China property sales surge despite government efforts to cool market

BEIJING (Reuters) - China’s property sales surged in the first two months of the year despite government measures to cool the market, though growth in real estate investment showed signs of easing, according to official data on Tuesday.

Cars drive past residential buildings along a street in Hefei, Anhui province, China, February 19, 2017. REUTERS/Yawen Chen

Property sales by area rose 25.1 percent year-on-year in January and February.

That was above the 22.5 percent annual gain in 2016, which was the strongest annual growth in seven years thanks to a property boom in top-tier cities.

It was also a marked surge from December, when property sales by area rose 11.8 percent from a year earlier, according to Reuters’ calculations.

After sharp home price rises last year, China’s policymakers have started to worry about overheating in the property market and the risk of a sudden and sharp correction that would knock the economy.

Many local governments in cities which have seen the sharpest price rises have rolled out a series of restrictions in the past few months on buying and ownership.

The property readings were part of a raft of data released by China on Tuesday which showed the broader economy remained on a solid growth path early in the year.

Real estate investment grew 8.9 percent in the first two months of 2017 from the same period a year earlier, according to the National Bureau of Statistics.

That compares with 11.1 percent in December alone, according to Reuters’ calculations, and 6.9 percent in all of 2016.

Real estate investment directly affects about 40 other business sectors in China, and is considered to be a crucial driver for the world’s second-largest economy.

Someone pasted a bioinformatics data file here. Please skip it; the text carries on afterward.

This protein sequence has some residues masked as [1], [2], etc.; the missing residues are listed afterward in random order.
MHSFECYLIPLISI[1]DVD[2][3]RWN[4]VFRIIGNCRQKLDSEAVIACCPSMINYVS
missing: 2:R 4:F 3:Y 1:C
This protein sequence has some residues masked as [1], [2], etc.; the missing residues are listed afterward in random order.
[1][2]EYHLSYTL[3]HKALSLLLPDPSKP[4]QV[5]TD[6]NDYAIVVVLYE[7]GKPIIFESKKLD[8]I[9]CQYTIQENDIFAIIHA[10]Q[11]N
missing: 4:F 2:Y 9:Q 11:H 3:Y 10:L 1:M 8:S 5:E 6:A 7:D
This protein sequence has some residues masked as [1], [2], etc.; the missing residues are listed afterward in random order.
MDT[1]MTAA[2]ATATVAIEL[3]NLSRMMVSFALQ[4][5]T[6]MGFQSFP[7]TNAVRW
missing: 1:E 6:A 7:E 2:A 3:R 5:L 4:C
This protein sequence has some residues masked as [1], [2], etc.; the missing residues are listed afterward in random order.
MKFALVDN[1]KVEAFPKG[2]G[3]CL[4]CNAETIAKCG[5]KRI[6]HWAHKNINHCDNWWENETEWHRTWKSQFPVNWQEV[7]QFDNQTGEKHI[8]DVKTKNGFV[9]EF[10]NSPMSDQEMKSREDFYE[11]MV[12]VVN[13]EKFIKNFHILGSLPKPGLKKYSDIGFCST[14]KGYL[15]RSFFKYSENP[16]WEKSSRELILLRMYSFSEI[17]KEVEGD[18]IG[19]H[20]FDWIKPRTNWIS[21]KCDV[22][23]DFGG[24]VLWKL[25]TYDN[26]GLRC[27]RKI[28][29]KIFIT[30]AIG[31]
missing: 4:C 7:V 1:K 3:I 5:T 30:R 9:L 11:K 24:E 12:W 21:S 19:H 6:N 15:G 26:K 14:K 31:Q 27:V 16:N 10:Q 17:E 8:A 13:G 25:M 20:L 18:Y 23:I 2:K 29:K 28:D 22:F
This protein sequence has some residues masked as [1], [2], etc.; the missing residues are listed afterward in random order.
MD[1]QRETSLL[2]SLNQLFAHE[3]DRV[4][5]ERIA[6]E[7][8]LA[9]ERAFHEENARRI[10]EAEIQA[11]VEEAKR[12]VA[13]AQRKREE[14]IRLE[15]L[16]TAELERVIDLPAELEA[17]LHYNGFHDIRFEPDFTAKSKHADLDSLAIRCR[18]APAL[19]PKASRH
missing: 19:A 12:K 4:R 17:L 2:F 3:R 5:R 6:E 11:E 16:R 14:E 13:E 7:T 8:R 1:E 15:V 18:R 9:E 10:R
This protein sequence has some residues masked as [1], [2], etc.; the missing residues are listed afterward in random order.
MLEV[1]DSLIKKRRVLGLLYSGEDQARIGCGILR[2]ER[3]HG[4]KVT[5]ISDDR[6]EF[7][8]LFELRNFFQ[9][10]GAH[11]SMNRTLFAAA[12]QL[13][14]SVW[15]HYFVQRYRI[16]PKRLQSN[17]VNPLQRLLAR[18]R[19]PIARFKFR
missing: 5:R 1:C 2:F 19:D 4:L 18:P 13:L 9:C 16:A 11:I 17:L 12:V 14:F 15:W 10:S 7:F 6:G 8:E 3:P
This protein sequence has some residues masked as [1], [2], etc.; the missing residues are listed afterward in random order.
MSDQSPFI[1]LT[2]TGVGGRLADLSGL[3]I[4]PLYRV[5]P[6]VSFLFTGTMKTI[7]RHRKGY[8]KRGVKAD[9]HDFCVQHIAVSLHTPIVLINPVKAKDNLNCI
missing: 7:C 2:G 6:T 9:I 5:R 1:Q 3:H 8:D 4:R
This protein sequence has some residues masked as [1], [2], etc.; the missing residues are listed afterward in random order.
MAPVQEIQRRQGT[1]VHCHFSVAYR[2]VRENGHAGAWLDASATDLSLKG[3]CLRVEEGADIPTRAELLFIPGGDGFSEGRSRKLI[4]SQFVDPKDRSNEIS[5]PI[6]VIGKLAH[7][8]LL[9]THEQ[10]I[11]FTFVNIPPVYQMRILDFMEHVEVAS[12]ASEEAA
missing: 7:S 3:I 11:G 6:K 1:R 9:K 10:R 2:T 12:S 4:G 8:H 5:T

Central bank data last week showed household loans, mostly mortgages, accounted for 25.7 percent of new loans in February, down from 37 percent in January and 50 percent in 2016, adding to signs of cooling in the housing sector.

China’s banking regulator and central bank have told banks to curtail new mortgage lending, state-owned newspaper Economic Information Daily reported on Monday, citing unnamed banking sources.


A Reuters poll in February showed that China’s housing price growth is expected to slow significantly this year due to continuing government curbs and tighter credit conditions, dampening land sales and dragging property investment growth to a median 3 percent in 2017.

China is looking to keep the property market stable this year after prices of new homes soared 12.4 percent last year, the most since 2011.

Analysts believe authorities will continue to tighten restrictions introduced last year to cool the hottest property markets.

But property speculators are betting the government will relent and ease curbs if economic growth begins to falter, as many analysts expect.

New construction starts, a telling figure of property developers’ confidence in the market, were up 10.4 percent in January-February from a year ago, compared with the 8.1 percent annual gain in 2016, the NBS data showed.

But the pace of new starts did moderate slightly from a jump 12.5 percent in December, Reuters calculations showed.

China is aiming for economic growth of around 6.5 percent in 2017, a more modest target than seen in the previous year, Premier Li Keqiang said at the opening of the annual meeting of parliament last week.

That should give policymakers more room to tackle financial risks and prevent asset bubbles.

Li also said that China will continue to implement city-based policy to reduce real estate inventories, mainly in smaller third- and fourth-tier cities where a huge overhang of unsold homes has kept prices far more subdued.

Growth in inventory floor area over the two months period was 4.6 percent lower than one year earlier. The inventory floor area of commercial housing fell 3.2 percent last year.

Housing minister Chen Zhenggao said on the sidelines of the parliament meeting that he was “fully confident” of the outlook for the property market, amid strong economic fundamentals and continuing urbanization.

Additional reporting by Beijing Monitoring Desk and Elias Glenn; Editing by Randy Fabi